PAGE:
German law – past and present – does not give the descendants of Count Zeppelin standing to challenge the decision of any government. In fact, since the codification of laws about endowments and foundations in Germany’ s Civil Code of 1900 and in the law about foundations from 1924, lawmakers have never provided the descendants, the board of trustees (of existing foundations), or the beneficiaries of endowments and foundations with legal standing to challenge government decisions with regards to the closing of endowments and foundations.
When, last year, the German federal parliament began discussion of a new law about foundations, lawyers and representatives of the national association of foundations (Bundesverband Deutscher Stiftungen) began to lobby lawmakers to consider including a provision that would allow for legal challenges to government decisions to close endowments and foundations and that would also provide for the reconstitution and possibly provide government compensation to foundations that had been dissolved for political reasons in the twentieth century. However, when the new law, which is intended to provide a unified federal law that supersedes all state laws and which for the first time in German history also established a federal register of foundations, was passed by the federal parliament in June 2021, it did not contain any legal provisions which would have given interested individuals a right to challenge in court government action against endowments and foundations.
During deliberations over the law, in a petition to the members of the legislative committee in charge of providing a draft to the federal parliament, several academics (of whom I was one) led by Stephan Schauhoff – a lawyer and legal scholar at the University of Bonn – suggested the introduction of two essential innovations, which would have given greater security to endowments and foundations. First, the petition asked that individuals with a specific interest in the existence of a foundation – descendants of those who had created foundations or people who could potentially benefit from the existence of a foundation – should receive the legal right to challenge government action that included the closing of an endowment or a foundation. Second, those endowments and foundations that had been closed by the state in the course of the twentieth century for political reasons should be reconstituted and provided with financial compensation.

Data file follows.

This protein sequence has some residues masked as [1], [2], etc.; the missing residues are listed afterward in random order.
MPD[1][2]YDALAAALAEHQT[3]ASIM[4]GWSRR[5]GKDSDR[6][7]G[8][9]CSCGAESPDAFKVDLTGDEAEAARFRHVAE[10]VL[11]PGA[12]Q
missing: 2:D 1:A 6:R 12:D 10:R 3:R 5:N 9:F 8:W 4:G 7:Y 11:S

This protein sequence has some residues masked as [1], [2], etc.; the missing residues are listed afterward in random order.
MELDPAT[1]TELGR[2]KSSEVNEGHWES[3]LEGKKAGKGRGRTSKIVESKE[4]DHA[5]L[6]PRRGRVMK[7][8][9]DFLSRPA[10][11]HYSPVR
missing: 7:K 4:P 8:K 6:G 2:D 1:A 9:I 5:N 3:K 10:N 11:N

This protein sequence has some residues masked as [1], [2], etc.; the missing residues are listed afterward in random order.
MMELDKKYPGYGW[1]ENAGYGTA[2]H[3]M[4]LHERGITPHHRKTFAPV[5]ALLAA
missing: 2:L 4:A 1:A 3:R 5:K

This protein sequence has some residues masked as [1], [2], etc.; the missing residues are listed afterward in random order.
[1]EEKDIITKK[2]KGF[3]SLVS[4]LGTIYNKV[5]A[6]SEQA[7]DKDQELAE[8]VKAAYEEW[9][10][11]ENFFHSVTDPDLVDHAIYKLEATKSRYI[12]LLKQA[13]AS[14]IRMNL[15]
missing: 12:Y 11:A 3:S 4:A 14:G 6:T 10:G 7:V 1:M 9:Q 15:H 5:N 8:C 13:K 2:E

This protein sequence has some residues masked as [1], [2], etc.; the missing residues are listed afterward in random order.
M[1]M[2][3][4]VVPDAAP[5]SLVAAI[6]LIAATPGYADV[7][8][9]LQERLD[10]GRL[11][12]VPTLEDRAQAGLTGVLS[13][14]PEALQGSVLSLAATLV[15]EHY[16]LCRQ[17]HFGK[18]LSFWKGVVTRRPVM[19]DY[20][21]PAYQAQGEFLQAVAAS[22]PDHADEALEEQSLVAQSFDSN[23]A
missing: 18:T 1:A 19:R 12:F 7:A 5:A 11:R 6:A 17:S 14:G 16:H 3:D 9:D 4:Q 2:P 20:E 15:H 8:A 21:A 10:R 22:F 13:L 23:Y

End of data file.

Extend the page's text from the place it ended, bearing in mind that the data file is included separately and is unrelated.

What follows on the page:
Since there is no precedent for such legal proceedings in German law, Schauhoff, the lead author, suggested that American law could serve as a model. German legal experts such as Birgit Weitemeyer and Andreas Richter have referenced the special-interest doctrine, which gives individuals with a vested interest in the existence and functioning of a foundation the right to sue. Richter cited the case of Hooker v. Edes Home (1990), in which four elderly women from Georgetown went to court to challenge the decision of the trustees of a home for the elderly in their neighborhood to close its institution. The members of the board of trustees argued that the institution was no longer needed. The four complainants argued that they needed this institution and that the foundation had been created with the explicit goal of providing a home for elderly people of limited financial means. More recently, this doctrine was invoked in 2013 by officers and directors of the Colorado Health Foundation who opposed the acquisition of several hospitals in Colorado that had previously been partially owned by the Colorado Health Foundation by the HCA-Healthcare. Their claim was dismissed because the courts could not find that the plaintiffs suffered any injury from this transaction and therefore had no legal standing. The case started, however, a legal discussion about who should have the right to challenge transactions that involve charitable trusts.
Introducing this special-interest doctrine into German law would put limits on government action in the realm of philanthropy and prevent the politically motivated closing of endowments and foundations in the future. It would also provide a basis for the resurrection of the endowments and foundations that were closed by government action in the past. A revival of the endowments and foundations closed in the course of the twentieth century would recreate a philanthropic sector that once shouldered much of the funding of public institutions and could entice modern-day donors to create endowments and foundations, thereby jumpstarting the growth of the nonprofit sector.